A website makeover may not be something you may want to discuss considering the heavy lifting it took get your current site up and running. However, websites are living and breathing assets to your company. More than billboards on the Internet road, they are critical sales and marketing tools. In fact, your website could be your number one salesperson. It becomes part of the strategy that is called inbound marketing.
A website redesign may just be what is needed to spark more traffic and enhance the sales process. If you're going to work with an outside agency of developers and designers, here are some things to consider In order to make the process as pain-free as possible:
1. Start with the Web Requirements
A good redesign proposal starts with a plan and that plan outlines the requirements you want the site to be able to do. Will it have e-commerce? Will it need to collect information? Will it have videos? There are numerous items that can be part of this but it should relate to your overall business function and strategy.
Other items to consider in the requirements include: Content Management System (CMS) specifications, SEO strategy, mobile responsiveness, time frame of deliverables, team member backgrounds working on the project, user training, on-going maintenance, migration/hosting, image usage, and payment terms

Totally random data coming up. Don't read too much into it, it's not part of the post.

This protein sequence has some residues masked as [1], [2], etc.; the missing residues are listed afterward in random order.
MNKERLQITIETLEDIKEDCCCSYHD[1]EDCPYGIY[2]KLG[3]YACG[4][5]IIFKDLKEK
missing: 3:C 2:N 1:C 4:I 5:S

2. Visual Selections for the Web
Your website is visual, and no website redesign proposal is complete without a selection of ideas for the visual design. There should be at least three. The designs should show that the firm understands what you want to achieve with the redesign. And, of course, make sure these designs work on desktops, tablets and mobile phones.
3. Web Redesign Looks vs. Coding
4. Post Deployment Web Support
A good website redesign proposal will include provisions for support during and after deployment, particularly if there is extensive custom coding. The support section should indicate what problems the firm will be responsible for and how quickly they will do it. In addition, get an idea of costs for ongoing routine maintenance.
Another thing you should consider related to support: What maintenance will you be able to do yourself, and what do you need to call the agencyr for? If you expect to frequently change or add photos or videos to your site, for example, there should be some way of doing this yourself, rather than depending on a developer.
5. Web References
In addition to examples of sites that are similar to yours, the proposal should provide contact information for other clients that you can call to ask questions about the agency's performance and quality.
6. How much will it really cost?
The cost estimate in a good proposal should be broken down as granularly as possible, so you know what really goes into the final cost. This also gives you a better basis from which to negotiate.
And one more thought ...
Your website is a marketing tool, and the cost of building it should be measured not just against the budget you have in mind, but also against the return you expect to get from it. Do the math and see what proposal will get you the biggest (and best) bang for the buck.